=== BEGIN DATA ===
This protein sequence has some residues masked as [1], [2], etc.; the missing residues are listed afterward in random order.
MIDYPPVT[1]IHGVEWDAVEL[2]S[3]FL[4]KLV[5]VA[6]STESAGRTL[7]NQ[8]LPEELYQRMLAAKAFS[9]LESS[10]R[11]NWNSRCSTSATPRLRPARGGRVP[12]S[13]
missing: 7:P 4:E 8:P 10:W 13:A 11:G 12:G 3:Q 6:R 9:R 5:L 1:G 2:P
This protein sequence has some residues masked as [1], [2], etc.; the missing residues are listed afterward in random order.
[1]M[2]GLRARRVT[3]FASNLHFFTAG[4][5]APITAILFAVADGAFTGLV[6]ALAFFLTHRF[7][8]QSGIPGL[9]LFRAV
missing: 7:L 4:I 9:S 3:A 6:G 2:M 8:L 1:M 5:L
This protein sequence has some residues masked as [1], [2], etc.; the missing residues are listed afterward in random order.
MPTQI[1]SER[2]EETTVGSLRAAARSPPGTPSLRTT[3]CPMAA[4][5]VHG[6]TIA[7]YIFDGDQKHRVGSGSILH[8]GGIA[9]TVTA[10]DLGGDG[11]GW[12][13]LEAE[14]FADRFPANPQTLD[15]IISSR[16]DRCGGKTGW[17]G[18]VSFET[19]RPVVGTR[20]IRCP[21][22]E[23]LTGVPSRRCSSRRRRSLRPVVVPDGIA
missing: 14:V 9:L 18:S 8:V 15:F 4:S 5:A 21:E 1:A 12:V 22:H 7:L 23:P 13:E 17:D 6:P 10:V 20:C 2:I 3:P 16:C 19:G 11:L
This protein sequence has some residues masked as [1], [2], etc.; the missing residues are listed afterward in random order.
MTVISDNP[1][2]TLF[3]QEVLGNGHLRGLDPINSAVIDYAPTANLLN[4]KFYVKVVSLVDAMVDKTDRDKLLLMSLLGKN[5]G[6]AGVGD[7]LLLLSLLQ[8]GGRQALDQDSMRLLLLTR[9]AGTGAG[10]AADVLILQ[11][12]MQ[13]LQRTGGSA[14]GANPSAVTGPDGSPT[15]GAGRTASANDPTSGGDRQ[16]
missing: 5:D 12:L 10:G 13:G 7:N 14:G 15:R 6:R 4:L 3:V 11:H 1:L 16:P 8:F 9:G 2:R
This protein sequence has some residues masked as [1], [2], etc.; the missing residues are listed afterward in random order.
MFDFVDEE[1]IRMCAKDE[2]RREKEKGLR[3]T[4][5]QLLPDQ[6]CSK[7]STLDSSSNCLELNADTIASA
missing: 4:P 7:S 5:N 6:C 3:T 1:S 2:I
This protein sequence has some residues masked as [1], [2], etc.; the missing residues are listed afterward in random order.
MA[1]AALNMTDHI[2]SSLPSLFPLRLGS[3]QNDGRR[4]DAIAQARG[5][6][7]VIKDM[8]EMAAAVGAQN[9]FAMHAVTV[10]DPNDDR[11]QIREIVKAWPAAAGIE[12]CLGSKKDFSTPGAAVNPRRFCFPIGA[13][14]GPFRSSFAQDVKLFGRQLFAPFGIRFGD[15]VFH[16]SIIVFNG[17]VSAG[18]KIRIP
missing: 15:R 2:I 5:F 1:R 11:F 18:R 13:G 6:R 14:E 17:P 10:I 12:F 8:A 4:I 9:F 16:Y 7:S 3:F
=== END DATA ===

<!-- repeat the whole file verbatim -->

This protein sequence has some residues masked as [1], [2], etc.; the missing residues are listed afterward in random order.
MIDYPPVT[1]IHGVEWDAVEL[2]S[3]FL[4]KLV[5]VA[6]STESAGRTL[7]NQ[8]LPEELYQRMLAAKAFS[9]LESS[10]R[11]NWNSRCSTSATPRLRPARGGRVP[12]S[13]
missing: 7:P 4:E 8:P 10:W 13:A 11:G 12:G 3:Q 6:R 9:R 5:L 1:G 2:P
This protein sequence has some residues masked as [1], [2], etc.; the missing residues are listed afterward in random order.
[1]M[2]GLRARRVT[3]FASNLHFFTAG[4][5]APITAILFAVADGAFTGLV[6]ALAFFLTHRF[7][8]QSGIPGL[9]LFRAV
missing: 7:L 4:I 9:S 3:A 6:G 2:M 8:L 1:M 5:L
This protein sequence has some residues masked as [1], [2], etc.; the missing residues are listed afterward in random order.
MPTQI[1]SER[2]EETTVGSLRAAARSPPGTPSLRTT[3]CPMAA[4][5]VHG[6]TIA[7]YIFDGDQKHRVGSGSILH[8]GGIA[9]TVTA[10]DLGGDG[11]GW[12][13]LEAE[14]FADRFPANPQTLD[15]IISSR[16]DRCGGKTGW[17]G[18]VSFET[19]RPVVGTR[20]IRCP[21][22]E[23]LTGVPSRRCSSRRRRSLRPVVVPDGIA
missing: 14:V 9:L 18:S 8:V 15:F 4:S 5:A 21:E 1:A 12:V 22:H 7:L 23:P 13:E 17:D 6:P 10:V 20:C 2:I 3:P 16:C 19:G 11:L
This protein sequence has some residues masked as [1], [2], etc.; the missing residues are listed afterward in random order.
MTVISDNP[1][2]TLF[3]QEVLGNGHLRGLDPINSAVIDYAPTANLLN[4]KFYVKVVSLVDAMVDKTDRDKLLLMSLLGKN[5]G[6]AGVGD[7]LLLLSLLQ[8]GGRQALDQDSMRLLLLTR[9]AGTGAG[10]AADVLILQ[11][12]MQ[13]LQRTGGSA[14]GANPSAVTGPDGSPT[15]GAGRTASANDPTSGGDRQ[16]
missing: 5:D 12:L 10:G 13:G 7:N 14:G 15:R 6:R 4:L 3:V 11:H 1:L 16:P 8:F 9:G 2:R
This protein sequence has some residues masked as [1], [2], etc.; the missing residues are listed afterward in random order.
MFDFVDEE[1]IRMCAKDE[2]RREKEKGLR[3]T[4][5]QLLPDQ[6]CSK[7]STLDSSSNCLELNADTIASA
missing: 4:P 7:S 5:N 6:C 3:T 1:S 2:I
This protein sequence has some residues masked as [1], [2], etc.; the missing residues are listed afterward in random order.
MA[1]AALNMTDHI[2]SSLPSLFPLRLGS[3]QNDGRR[4]DAIAQARG[5][6][7]VIKDM[8]EMAAAVGAQN[9]FAMHAVTV[10]DPNDDR[11]QIREIVKAWPAAAGIE[12]CLGSKKDFSTPGAAVNPRRFCFPIGA[13][14]GPFRSSFAQDVKLFGRQLFAPFGIRFGD[15]VFH[16]SIIVFNG[17]VSAG[18]KIRIP
missing: 15:R 2:I 5:F 1:R 11:F 18:R 13:G 6:R 14:E 17:P 10:I 12:F 8:A 4:I 9:F 16:Y 7:S 3:F